We spent the whole day in the city, wandering, shopping, haggling, eating and drinking tea and coffee. We all wanted to experience a sunset from the city and stick around to eat in the main square at one of the outdoor vendors. It was a big, beautiful, exhausting day full of new sights, tastes and smells. So many smells. A donkey comes to mind, as I write this…


If I could be awake and outside for every sunrise and sunset for the rest of my life it would be a dream come true. When the sun hit the brass and tin on the walls it cast such an arresting glow I had to photograph it. I am truly an annoying person to walk or hike with at sunrise or sunset, because I want to stop every 10 steps and take a photo as the light changes. Some of my trip photos are stunning, some are blurry snaps of a moment in time to remind us where we were, what it looked like, and to hopefully trigger a funny memory. It’s why I have a good memory, but it’s also why I have a computer thats overcapacity with 20,000 photos I can’t bring myself to delete.

We wandered back to the square where all the food vendors were set up. We hadn’t pre-selected a place to eat, and I decided to boldly walk down the food alley gauntlet. I WAS SWARMED by men inviting me (us) to dine with them, each of them with their special sales pitch, each of them mere inches from my face. I smiled and calmly walked on, slowly but surely, (slowly because the swarm kept interrupting my step.) Gabrielle joined me and as we walked together the swarm kept at us.  John and Brian were about 2 metres behind us also getting swarmed, but they were getting a separate kind of sales pitch for dinner: each man insisting his place was the place where you would experience zero gastrointestinal distress… and illustrating the many ways their food wouldn’t make you throw up like some of their competitors’ food would. That made me laugh when they told us later. Once through the gauntlet (and it felt like a mile to get to the other side) we took a moment to regroup and went back to the beginning and picked the first place. It was the right choice. John made friends with our cooks, we drank Orangina and mint tea, and ate some great street meat and side dishes while the sun went down.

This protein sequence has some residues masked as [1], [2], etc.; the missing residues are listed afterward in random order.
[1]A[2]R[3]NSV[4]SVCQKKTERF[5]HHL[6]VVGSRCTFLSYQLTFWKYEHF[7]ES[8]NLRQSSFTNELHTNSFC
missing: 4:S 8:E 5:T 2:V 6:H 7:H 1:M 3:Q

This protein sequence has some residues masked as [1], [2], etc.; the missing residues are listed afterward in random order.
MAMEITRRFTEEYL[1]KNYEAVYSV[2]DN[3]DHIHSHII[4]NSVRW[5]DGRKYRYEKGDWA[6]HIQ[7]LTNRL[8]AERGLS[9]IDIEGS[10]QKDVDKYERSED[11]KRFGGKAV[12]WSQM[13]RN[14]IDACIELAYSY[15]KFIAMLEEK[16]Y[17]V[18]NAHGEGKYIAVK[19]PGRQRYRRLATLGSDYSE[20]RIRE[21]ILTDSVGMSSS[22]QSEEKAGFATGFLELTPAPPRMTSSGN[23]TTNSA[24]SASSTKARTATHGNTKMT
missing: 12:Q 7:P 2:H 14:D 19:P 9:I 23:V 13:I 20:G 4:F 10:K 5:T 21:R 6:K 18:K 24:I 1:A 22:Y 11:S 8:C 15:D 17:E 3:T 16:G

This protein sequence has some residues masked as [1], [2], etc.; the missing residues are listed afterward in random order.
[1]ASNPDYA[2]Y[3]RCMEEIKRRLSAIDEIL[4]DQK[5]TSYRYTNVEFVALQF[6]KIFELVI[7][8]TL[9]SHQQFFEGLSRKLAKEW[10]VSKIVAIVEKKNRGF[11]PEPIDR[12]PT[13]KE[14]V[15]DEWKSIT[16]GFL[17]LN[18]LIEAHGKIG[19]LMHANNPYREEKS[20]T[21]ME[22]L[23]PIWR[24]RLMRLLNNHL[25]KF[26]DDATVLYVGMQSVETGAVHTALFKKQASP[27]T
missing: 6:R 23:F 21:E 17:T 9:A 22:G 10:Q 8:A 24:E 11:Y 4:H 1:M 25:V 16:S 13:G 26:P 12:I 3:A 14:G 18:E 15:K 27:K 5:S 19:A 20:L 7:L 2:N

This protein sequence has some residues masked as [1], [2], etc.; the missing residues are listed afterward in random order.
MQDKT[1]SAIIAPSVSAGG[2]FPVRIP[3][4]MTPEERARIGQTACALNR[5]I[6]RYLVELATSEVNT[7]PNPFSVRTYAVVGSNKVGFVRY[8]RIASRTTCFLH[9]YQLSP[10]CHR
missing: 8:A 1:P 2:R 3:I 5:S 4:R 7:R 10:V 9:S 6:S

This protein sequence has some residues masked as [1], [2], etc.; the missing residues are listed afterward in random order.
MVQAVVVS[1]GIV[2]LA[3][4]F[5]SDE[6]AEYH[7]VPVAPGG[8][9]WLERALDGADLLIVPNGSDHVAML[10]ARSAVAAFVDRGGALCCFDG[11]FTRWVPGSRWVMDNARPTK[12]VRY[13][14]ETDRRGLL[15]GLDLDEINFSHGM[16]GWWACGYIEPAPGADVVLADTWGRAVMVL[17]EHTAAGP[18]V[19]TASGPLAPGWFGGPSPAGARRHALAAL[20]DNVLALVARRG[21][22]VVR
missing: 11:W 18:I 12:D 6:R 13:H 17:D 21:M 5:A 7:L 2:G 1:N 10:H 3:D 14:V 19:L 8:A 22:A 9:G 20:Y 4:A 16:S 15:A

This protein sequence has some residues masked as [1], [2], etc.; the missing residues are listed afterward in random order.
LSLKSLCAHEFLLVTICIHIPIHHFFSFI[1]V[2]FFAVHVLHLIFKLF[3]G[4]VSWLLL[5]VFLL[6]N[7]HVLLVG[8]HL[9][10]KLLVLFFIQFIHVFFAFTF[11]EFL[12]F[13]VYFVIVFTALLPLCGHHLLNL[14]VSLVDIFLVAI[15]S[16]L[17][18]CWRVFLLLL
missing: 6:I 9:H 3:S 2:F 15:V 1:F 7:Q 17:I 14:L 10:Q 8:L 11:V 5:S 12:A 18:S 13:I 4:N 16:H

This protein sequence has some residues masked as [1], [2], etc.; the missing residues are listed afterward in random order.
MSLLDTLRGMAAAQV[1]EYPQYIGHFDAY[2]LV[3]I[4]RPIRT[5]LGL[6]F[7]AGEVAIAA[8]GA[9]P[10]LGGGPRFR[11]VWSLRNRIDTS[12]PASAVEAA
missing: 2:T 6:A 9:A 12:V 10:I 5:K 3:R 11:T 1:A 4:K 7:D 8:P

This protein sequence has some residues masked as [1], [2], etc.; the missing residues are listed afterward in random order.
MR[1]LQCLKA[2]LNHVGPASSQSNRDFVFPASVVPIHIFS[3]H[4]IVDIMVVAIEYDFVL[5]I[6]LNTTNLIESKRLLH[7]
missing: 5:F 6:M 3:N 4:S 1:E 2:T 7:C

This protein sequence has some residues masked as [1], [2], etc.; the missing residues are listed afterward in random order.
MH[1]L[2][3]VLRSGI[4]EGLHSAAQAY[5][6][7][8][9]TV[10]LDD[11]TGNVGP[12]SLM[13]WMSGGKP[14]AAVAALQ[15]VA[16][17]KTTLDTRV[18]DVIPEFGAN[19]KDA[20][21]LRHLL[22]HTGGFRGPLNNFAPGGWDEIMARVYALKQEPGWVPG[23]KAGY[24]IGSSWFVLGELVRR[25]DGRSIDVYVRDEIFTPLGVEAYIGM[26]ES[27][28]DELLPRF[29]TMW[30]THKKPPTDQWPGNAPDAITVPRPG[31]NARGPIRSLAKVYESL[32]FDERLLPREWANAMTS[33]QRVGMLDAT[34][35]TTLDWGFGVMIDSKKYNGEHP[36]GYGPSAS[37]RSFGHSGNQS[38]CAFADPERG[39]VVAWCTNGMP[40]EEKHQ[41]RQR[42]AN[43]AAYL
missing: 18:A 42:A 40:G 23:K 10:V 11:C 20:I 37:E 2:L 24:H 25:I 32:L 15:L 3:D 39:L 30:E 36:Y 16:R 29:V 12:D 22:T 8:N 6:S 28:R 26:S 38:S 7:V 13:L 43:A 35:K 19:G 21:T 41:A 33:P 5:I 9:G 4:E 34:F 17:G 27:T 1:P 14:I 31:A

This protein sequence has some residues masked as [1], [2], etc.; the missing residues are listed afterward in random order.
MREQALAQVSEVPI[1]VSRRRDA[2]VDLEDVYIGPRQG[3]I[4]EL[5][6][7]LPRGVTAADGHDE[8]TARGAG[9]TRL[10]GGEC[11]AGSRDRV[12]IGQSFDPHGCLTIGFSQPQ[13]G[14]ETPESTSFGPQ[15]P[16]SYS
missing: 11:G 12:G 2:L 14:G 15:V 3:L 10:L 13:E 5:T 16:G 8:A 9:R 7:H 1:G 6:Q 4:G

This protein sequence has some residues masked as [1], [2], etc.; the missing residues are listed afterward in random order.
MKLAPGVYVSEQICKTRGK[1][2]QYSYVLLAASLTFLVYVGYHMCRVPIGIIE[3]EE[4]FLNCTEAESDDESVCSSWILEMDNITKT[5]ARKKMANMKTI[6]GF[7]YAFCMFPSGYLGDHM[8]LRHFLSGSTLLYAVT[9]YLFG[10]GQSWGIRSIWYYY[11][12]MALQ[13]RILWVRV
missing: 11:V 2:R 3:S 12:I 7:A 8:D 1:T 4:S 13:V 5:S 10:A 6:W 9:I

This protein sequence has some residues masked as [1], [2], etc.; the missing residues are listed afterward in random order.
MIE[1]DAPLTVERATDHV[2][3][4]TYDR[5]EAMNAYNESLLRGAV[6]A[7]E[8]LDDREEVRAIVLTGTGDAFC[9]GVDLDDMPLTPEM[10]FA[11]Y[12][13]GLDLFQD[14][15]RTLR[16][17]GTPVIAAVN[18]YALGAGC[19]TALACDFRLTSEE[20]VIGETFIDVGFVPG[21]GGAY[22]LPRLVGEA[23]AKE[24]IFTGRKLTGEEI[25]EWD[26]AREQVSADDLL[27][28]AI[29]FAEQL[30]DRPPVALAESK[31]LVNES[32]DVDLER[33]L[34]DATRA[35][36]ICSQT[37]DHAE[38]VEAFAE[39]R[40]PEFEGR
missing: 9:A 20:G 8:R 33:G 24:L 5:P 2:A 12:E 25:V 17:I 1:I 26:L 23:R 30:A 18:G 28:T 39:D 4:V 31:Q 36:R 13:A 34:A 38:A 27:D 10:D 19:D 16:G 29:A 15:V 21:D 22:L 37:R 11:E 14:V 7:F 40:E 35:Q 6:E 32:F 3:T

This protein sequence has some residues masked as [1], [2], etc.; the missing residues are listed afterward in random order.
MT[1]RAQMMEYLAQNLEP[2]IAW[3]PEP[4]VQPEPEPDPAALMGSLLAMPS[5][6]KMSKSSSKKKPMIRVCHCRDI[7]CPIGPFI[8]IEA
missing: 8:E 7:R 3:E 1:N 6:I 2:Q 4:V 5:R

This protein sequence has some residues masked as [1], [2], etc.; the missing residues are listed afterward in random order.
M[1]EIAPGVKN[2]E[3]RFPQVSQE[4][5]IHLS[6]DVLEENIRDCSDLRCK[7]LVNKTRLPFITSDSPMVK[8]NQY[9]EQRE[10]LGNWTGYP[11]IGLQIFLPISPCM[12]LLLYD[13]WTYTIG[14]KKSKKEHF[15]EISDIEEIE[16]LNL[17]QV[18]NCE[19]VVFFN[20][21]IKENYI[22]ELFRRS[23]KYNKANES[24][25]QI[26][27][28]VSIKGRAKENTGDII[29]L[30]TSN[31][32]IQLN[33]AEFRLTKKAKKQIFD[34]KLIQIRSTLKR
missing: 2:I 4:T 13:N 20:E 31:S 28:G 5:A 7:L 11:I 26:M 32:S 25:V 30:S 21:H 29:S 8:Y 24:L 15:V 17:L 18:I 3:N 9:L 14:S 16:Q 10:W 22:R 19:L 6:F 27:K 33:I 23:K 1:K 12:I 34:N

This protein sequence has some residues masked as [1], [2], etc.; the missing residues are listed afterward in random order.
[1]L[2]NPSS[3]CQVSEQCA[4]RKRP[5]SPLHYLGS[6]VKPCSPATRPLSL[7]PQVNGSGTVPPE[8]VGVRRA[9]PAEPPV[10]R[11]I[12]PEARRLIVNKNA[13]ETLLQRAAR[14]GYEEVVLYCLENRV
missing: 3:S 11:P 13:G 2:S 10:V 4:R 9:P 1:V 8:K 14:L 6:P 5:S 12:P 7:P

Meat Skewers -Marrakech


Our night in Marrakech finished with drums, music, sunset, friendship and meat. Our host, Mohammed, picked us up and brought us back to the peace of his hotel. We spent the next day reading, and relaxing beside his pool, then took off for a Hammam in the city (I must remember to write in detail about this experience of being scrubbed down by a lovely woman, mostly naked, all for less than 7 dollars. Unheard of where we come from.) I loved the city as much as I loved relaxing by the poolside the next day. I LOVED how my skin felt after the Hammam and loved the stillness of Riad Bledna.

Next up: The Sahara Desert. Read that blog HERE.